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Author Topic: EP446: The Way of the Needle  (Read 2345 times)
eytanz
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« on: May 12, 2014, 03:52:46 AM »

EP446: The Way of the Needle

By Derek Künsken

Read by Shaelyn Grey

Originally appeared in the March, 2012 issue of Asimov’s

---

I

The ancient pulsar’s lighthouse beam of microwaves and radio waves spun twice per second. Within the bloom of its magnetic field orbited the single planet that had survived the long-ago supernova, at the cost of its crust and mantle. An atmosphere of carbon dioxide had congealed around the little metallic world, producing oceans of iron and nickel carbonyl, dotted with thickets of steel needles that fanned to catch the microwaves. On the largest islands, the growth of the needles had been coaxed into towers, pedestals, and martial walls. Prickly metal creatures held together by strong magnetic fields scuttled in these towns and forts, on eight articulated legs of steel spines. Their fine quills caught the flashing microwaves, generating the electricity for their quick, agile movements.

One of them, whose fame would not be made for many years yet, was uncomfortable in a disguise. Mok was a Follower of the Needle, an order of martial priests. Whereas other Followers and fighters-at-arms bore large metal claws high on their forelegs, Mok now scurried with only small, shameful servant claws. No one recognized him and no one complimented him. Nor would he earn any compliments from this mission; he’d been sent by Master Hac not as a warrior to fight under the full shine of the pulsar, but as an assassin.

Mok tried to fan his steel quills wider, but the road was too crowded. Fussing builders swung long rods culled from faraway orchards, patching the palisaded walls that lined the streets. Shabby, short-needled monks stood where the upturned points of the streets were overlaid with rusted garbage and sniped at each other with pinching claws and philosophical recriminations. Mok paused at a stall where a thinly needled elder showed off processed snow paste.

Mok hadn’t stopped for the snow paste. He wasn’t hungry. He’d stopped for the view of the Ban estate. The Ban family had consolidated an immense estate on the south road during the clan wars. Its high noble gate showed sprouting buildings and growing towers within the palisade. Slow mercenaries controlled the gate. To the side, at a narrow opening, flowed the swarmers, servants and merchants, short-needled and small-clawed.


Listen to this week’s Escape Pod!
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Thunderscreech
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« Reply #1 on: May 12, 2014, 09:04:13 AM »

I'm having a difficult time listening to this because the audio sounds as if it's a severely bandwidth constrained stream that has had a sharpness filter operation run against it. Does anyone have any suggestions on how to reprocess the audio?  I don't mean to be persnickety and it might be that I'm one of those adults who still hears the high-pitch sounds everyone else has managed to grow out of (like that teenager-repelling sound or CRT transformers), but if anyone else is having the same problem maybe we can figure out a workaround.  Now to see if my podcast app can adjust levels....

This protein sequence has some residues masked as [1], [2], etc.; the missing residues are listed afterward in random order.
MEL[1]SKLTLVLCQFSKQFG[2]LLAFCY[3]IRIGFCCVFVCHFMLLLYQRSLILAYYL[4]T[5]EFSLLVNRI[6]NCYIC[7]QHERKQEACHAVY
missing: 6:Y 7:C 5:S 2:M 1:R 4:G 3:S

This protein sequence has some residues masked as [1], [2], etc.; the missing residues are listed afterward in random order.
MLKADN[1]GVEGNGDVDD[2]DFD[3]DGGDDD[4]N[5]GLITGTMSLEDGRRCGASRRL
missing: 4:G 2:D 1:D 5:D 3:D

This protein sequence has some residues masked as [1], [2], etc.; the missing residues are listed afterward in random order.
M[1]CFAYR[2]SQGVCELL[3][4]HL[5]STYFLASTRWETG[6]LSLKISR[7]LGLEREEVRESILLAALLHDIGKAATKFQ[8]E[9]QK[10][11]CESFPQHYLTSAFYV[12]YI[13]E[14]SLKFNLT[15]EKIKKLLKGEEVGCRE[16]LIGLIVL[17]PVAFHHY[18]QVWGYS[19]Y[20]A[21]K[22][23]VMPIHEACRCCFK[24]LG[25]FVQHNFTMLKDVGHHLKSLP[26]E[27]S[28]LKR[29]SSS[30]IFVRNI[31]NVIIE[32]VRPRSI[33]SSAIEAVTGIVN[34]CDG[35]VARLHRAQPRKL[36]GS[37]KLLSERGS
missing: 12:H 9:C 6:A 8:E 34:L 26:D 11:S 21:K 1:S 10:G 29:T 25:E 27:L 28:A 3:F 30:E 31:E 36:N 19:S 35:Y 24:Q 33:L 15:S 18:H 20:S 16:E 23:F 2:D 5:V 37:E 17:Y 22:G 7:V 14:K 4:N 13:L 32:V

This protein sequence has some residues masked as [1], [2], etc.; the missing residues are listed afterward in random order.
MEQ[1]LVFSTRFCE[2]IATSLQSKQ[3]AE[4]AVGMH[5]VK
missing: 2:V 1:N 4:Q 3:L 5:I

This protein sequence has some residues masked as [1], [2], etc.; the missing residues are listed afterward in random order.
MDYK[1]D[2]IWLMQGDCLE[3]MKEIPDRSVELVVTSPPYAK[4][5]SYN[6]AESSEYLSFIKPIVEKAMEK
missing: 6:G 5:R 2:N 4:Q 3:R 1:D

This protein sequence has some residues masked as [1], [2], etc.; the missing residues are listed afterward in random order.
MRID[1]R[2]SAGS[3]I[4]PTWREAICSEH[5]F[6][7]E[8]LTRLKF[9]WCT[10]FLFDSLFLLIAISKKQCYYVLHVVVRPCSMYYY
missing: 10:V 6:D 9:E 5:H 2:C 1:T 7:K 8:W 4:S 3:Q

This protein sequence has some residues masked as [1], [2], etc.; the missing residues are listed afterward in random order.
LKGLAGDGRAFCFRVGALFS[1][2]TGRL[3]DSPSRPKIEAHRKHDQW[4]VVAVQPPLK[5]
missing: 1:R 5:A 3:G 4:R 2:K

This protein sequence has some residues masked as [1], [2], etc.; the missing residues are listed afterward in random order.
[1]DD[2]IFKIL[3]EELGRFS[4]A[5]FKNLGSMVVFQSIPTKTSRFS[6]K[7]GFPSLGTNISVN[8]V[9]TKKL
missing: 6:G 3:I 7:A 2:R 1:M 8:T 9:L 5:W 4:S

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hansv
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« Reply #2 on: May 13, 2014, 12:42:30 AM »

Indeed, the audio quality, especially when listened to in a noisy environment (commute by car) was bad. Had to turn up the volume real loud an then be deafened by the bass tones and the sharp Sses of the narrator. Completely turning down the bass and high notes helped some.
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hansv
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« Reply #3 on: May 13, 2014, 12:45:11 AM »

I liked the story though. It took a while to get into it ( a lot of completely strange descriptions of the setting, not helped by difficulty to understand the audio, nearly made me skip the story in the first 2 minutes. I am glad I persevered. I liked it. Exactly enough resolution in the ending.
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TheFunkeyGibbon
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« Reply #4 on: May 13, 2014, 07:45:16 AM »

This story took me a while to get into but once I did, the world came alive. It was a brilliant tale that I thoroughly enjoyed.
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bounceswoosh
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Re:
« Reply #5 on: May 16, 2014, 08:40:35 AM »

I was so invested in this story that I was talking to the MC, telling him he was abusing his friend. I felt genuine panic at the thought that Rag might be left to die. That's a good story right there.

It took me a while to understand the setting - honestly, I'm still not sure I fully get it - but that's not a bug, it's a feature. The world building was top notch.

I am not sure I found the explanation for the mission plausible. There is no hint of this sort of counter-culture movement until the end.
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Cutter McKay
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« Reply #6 on: May 17, 2014, 08:52:56 PM »